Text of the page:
Texas Farm Bureau: "The governor has done a great disservice to rural and urban property owners."
July 05, 2007
Kenneth Dierschke, President
Texas Farm Bureau
Governor Perry’s explanation of his veto of the eminent domain bill on editorial pages statewide was almost as astonishing as his decision to strike down House Bill 2006 in the first place.
The governor has done a great disservice to rural and urban property owners. Governor Perry has said a great deal about private property rights, yet he rejected the opportunity to sign the most significant property rights legislation in more than a decade. HB 2006 passed the Texas House with 125 out of 150 votes. The Senate passed it unanimously. Few bills get through the Legislature with that kind of support.
Despite reports that he intended to veto the bill, many of us could not square that with what the governor has often said about property rights protection. The governor knew that many of the groups supporting HB 2006 have been his supporters. Yet, we were never contacted by the governor’s office about his concerns. In fact, our request to meet with him late in the session and prior to the veto fell on deaf ears.
It is not true that HB 2006 had nothing to do with the U.S. Supreme Court Kelo decision of 2005. That case allowed the taking of property in Connecticut for economic development. We need to stop even the potential for that in Texas, and we mistakenly believed the governor was our ally.
Some Kelo protections were adopted in special session in 2005, but that was only a beginning. HB 2006 finished the job by defining public use. The bill closed the loopholes left by the prior legislation.
Kelo was only part of the story though. It was a Texas Supreme Court decision, the Schmidt case of 1993 that did the most damage to Texas property rights. It stripped away the right of Texas property owners to be compensated for diminished value of their property, including loss of access. It was this situation that the amendment by Senator Glenn Hegar was designed to fix. The governor cites this as his reason for the veto.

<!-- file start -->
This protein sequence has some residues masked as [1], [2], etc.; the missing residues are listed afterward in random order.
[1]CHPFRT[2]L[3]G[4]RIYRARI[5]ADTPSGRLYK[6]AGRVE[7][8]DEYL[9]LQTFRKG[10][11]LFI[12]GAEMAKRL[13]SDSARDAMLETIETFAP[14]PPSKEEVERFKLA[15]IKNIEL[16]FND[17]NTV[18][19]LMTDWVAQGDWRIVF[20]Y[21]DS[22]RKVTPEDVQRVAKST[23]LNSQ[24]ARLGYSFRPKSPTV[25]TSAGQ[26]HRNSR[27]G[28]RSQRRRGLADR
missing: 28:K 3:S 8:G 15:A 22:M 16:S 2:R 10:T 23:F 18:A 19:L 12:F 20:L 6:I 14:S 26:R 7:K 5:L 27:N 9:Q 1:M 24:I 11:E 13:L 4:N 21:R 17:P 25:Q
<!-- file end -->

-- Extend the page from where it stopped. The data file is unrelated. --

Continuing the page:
The governor and others have said that the Hegar amendment would have cost too much. Does fairness have a price tag? Prior to Schmidt in 1993, roads were still being built. Public projects were completed without breaking the bank. Why is fairness too expensive now?
The first number thrown out by the bill’s opponents in advance of the veto was $100 million. Before long, they were talking about a billion dollars. In his editorial, the governor refers to plural billions. Yet, there has not been any official estimate.
It is all too common to make lawyers the culprit when opposing a popular idea. They are not to blame this time, though. HB 2006, in fact reduces the amount a lawyer would earn on a condemnation case, because they are only paid on the difference between the final settlement and the initial offer. A lawyer’s portion of fair market value would not interest legions of attorneys, contrary to the story the governor is attempting to spin.
The governor’s suggestion that HB 2006 would not have affected rural areas leaves me flabbergasted. The governor, through his Trans Texas Corridor, is preparing to launch the largest taking of private property in the history of the state. Does anyone believe these roads will not bisect rural acres?
Bulldozing rural Texas won’t stop with the TTC. The 19 reservoir sites designated by the Legislature are not in Mesquite or Rosenberg. This land will be taken from rural property owners. Without the protections of HB 2006, it might well be done at a forced discount.
Rural and urban property owners share the risk of takings and unfair compensation. It really doesn’t matter where the property is located if the law does not require fairness.
The governor suggests that the Legislature strike a balance that allows property owners to be treated with fairness and respect. We welcome that. We suspect, however, that those that stand to profit from taking private property intend to leave the burden squarely on the backs of Texas property owners.
The veto of HB 2006 has severely damaged Governor Perry’s reputation as a defender of property rights. The only way we know he can repair it is to sign an eminent domain bill in 2009 that is very similar to the one he just vetoed. Anything short of that is political smoke and mirrors!
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